Knight, Choly. Sew Me! Sewing Basics. Fox Chapel. Nov. 2013. 143p. illus. index. ISBN 9781574214239. pap. $19.99. FIBER CRAFTS

Veteran author Knight (Sew Kawaii! 22 Simple Sewing Projects for Cool Kids of All Ages) takes beginner sewists under her wing with this informative collection of projects aimed at teens and young adults. The first third of the book focuses on the basics, with topics ranging from choosing the right machine to color theory to types of fabric and their uses, and has enough straightforward content to help new sewists confidently choose notions and material for their first projects. The rest of the book consists of beginner-friendly ideas with a youthful slant, including simple fabric flowers, embellished hand towels, a mobile phone case, and a small zippered pouch. Each project has step-by-step directions with photographs of each stage, as well as tips for working with any new notions, such as interfacing or zippers. VERDICT Though this guide is not as thorough as Deborah Moebes’s excellent Stitch by Stitch: Learning To Sew, One Project at a Time, young novices will find these projects very appealing.

Murphy, Marilyn. Woven To Wear: 17 Thoughtful Designs with Simple Shapes. Interweave. 2013. 143p. illus. index. ISBN 9781596686519. pap. $26.95. FIBER CRAFTS

There are plenty of how-to books for weavers, but in this collection Murphy (founder, Textile Arts Centre; The Weaver’s Companion) combines weaving instruction with patterns for garments and accessories made with handwoven cloth. Designed to take advantage of the unique characteristics of such material, the projects tend toward soft, drapey shawls, ruanas, and tunics. Each project contains draft diagrams, yarn information, and design notes, as well as directions. Beginners (or experienced weavers who could use a refresher) will appreciate the thorough introduction to weaving tools and technique. Brief profiles of prominent weavers and designers are included, along with inspirational photographs of their work. VERDICT Handweaving is poised for a comeback, and this title will appeal to those seeking patterns that don’t look like relics from the 1970s.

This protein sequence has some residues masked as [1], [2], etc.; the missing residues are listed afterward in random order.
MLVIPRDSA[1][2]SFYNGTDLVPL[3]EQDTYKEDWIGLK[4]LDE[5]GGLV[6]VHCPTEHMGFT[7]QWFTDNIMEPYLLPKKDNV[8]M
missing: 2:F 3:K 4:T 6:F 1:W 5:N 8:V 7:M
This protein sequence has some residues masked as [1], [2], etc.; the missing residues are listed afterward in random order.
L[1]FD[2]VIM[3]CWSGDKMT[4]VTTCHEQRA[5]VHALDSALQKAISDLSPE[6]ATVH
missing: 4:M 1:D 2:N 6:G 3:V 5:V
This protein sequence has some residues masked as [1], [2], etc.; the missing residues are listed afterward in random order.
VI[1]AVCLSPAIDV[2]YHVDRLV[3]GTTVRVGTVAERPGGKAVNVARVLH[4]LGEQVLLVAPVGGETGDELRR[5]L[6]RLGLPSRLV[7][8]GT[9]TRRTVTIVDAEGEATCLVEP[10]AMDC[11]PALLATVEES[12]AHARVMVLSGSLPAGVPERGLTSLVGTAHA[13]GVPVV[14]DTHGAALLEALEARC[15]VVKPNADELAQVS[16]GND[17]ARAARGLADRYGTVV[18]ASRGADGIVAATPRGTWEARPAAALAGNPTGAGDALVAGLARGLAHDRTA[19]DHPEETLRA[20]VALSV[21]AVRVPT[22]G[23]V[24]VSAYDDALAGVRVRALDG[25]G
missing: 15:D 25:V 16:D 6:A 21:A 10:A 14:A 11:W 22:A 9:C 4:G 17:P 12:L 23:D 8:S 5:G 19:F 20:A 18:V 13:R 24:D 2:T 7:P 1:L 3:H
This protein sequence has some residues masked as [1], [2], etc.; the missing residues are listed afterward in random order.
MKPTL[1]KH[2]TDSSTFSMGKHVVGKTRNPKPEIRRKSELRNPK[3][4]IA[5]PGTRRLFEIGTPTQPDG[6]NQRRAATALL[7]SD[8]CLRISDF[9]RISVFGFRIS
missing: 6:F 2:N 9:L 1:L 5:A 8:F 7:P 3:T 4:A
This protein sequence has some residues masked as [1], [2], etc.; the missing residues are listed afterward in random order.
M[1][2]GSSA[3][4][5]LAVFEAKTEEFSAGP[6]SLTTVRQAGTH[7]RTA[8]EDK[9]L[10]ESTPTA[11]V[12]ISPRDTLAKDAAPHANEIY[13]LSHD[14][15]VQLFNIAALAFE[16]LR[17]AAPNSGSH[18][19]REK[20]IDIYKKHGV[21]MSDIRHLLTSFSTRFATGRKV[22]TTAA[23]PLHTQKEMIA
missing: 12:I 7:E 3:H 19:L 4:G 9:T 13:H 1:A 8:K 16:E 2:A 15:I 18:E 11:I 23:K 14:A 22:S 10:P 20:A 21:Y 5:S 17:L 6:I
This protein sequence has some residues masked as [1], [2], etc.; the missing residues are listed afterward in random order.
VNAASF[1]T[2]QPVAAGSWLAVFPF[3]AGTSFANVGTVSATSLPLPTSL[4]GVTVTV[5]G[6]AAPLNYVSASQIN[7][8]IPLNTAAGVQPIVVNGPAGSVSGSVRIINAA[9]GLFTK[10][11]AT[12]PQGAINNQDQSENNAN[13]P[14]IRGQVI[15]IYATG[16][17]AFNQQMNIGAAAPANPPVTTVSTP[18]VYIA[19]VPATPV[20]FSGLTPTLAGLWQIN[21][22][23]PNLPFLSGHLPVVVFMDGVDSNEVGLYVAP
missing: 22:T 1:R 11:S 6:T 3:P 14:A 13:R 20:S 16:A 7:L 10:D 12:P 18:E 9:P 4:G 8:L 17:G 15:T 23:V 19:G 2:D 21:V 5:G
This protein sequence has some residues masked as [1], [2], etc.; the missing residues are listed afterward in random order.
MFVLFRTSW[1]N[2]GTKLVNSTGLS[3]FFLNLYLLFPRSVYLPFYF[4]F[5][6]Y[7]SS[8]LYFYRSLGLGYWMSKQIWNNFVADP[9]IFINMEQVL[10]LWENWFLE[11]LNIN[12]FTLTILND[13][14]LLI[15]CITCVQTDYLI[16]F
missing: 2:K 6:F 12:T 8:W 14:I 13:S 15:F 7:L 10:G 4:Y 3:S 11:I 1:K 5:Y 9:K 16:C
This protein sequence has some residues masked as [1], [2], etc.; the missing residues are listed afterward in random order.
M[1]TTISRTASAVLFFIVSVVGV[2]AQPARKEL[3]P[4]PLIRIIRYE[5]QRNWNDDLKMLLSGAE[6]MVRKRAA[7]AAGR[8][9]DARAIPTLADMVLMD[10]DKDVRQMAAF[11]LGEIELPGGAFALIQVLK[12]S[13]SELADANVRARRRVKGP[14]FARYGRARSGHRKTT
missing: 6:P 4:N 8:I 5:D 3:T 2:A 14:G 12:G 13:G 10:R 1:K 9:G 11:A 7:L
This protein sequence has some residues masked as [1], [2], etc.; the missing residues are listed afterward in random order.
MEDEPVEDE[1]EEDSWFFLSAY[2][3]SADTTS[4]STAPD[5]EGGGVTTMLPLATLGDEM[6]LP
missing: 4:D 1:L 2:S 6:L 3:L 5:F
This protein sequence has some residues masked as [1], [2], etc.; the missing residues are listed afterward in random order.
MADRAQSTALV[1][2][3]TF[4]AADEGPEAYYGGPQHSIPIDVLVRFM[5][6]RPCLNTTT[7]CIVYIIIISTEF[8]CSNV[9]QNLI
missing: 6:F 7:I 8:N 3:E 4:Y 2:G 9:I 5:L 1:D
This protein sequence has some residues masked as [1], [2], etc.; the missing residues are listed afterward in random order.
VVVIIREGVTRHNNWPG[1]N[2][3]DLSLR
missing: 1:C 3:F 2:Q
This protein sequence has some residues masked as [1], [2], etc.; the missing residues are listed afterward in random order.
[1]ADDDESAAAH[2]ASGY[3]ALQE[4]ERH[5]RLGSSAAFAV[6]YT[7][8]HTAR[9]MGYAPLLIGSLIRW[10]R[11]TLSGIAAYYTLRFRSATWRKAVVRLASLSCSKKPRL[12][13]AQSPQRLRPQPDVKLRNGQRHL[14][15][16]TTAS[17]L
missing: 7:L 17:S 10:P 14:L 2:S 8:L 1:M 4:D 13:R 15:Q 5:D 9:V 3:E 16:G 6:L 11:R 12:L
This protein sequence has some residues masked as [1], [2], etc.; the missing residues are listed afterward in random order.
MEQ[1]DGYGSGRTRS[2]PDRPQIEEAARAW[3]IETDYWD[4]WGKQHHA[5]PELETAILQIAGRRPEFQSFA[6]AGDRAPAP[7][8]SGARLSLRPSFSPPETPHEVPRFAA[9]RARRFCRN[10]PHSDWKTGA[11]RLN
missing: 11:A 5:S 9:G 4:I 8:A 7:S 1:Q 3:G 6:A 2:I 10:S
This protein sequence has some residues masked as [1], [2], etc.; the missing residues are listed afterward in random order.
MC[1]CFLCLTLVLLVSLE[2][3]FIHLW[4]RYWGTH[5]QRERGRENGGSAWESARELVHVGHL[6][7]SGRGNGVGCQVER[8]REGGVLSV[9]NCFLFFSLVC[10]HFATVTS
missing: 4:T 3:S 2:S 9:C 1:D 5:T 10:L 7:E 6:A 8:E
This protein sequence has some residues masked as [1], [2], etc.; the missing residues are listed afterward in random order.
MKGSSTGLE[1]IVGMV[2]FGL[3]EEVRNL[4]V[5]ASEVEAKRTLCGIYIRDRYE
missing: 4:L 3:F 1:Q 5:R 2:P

Schreier, Iris. Iris Schreier’s Reversible Knits: Creative Techniques for Knitting Both Sides Right. Lark: Sterling. 2013. 144p. illus. index. ISBN 9781454708421. pap. $14.95. FIBER CRAFTS

“Reversible knitting” sounds a little intimidating, but at its most basic it’s garter stitch, in which each row is knitted, or a simple ribbed pattern, where a predictable knit-purl pattern is offset but equal on both sides. At its most complex, reversible knitting includes advanced techniques such as double knitting or cablework on both sides of the item. Schreier (Lacy Little Knits: Clingy, Soft, and a Little Risqué) explores the possibilities of reversible knitwear and accessories in this collection of contemporary patterns. Many of the projects are suitable for beginners, and most are small and quick to make, allowing knitters new to reversible knitting the opportunity to experiment with new methods on a small scale. Schreier’s yarn choices add to the interest of many of the projects and can be unexpected, as is the case with the cabled collar knit with superfine mohair. ­VERDICT There’s enough here to get novices started with any of the reversible knitting techniques, but those who get hooked on double-knitting should look for Alasdair Post-Quinn’s Extreme Double Knitting: New Adventures in Reversible Colorwork, which is a more thorough guide.

interior design

GAYLE A. WILLIAMSON, Fashion Inst. of Design & Merchandising, Los Angeles

Grant, Jason (text) & James Greer (photos). A Place Called Home: Creating Beautiful Spaces To Call Your Own. Rizzoli. Oct. 2013. 256p. photos. ISBN 9781742704999. $39.95. INTERIOR DESIGN

Sydney-based photo stylist Grant’s work requires him to arrange interiors for photo shoots appearing in such magazines as House and Garden, Real Living, and Elle Decoration UK. Here, he shares his philosophy for a simple style filled with flea market finds. A minimum of text is accompanied by more than 300 photographs depicting beach-inspired, light-filled interiors. Grant counsels homeowners to look around the environment for inspiration, be unafraid to use color, and style a home to reflect one’s personality, and he shows examples of kitchens, living rooms, bedrooms, baths, and gardens designed by homeowners who have followed his advice. A directory of resources rounds out the book. VERDICT This title will inspire those interested in a casual residential style.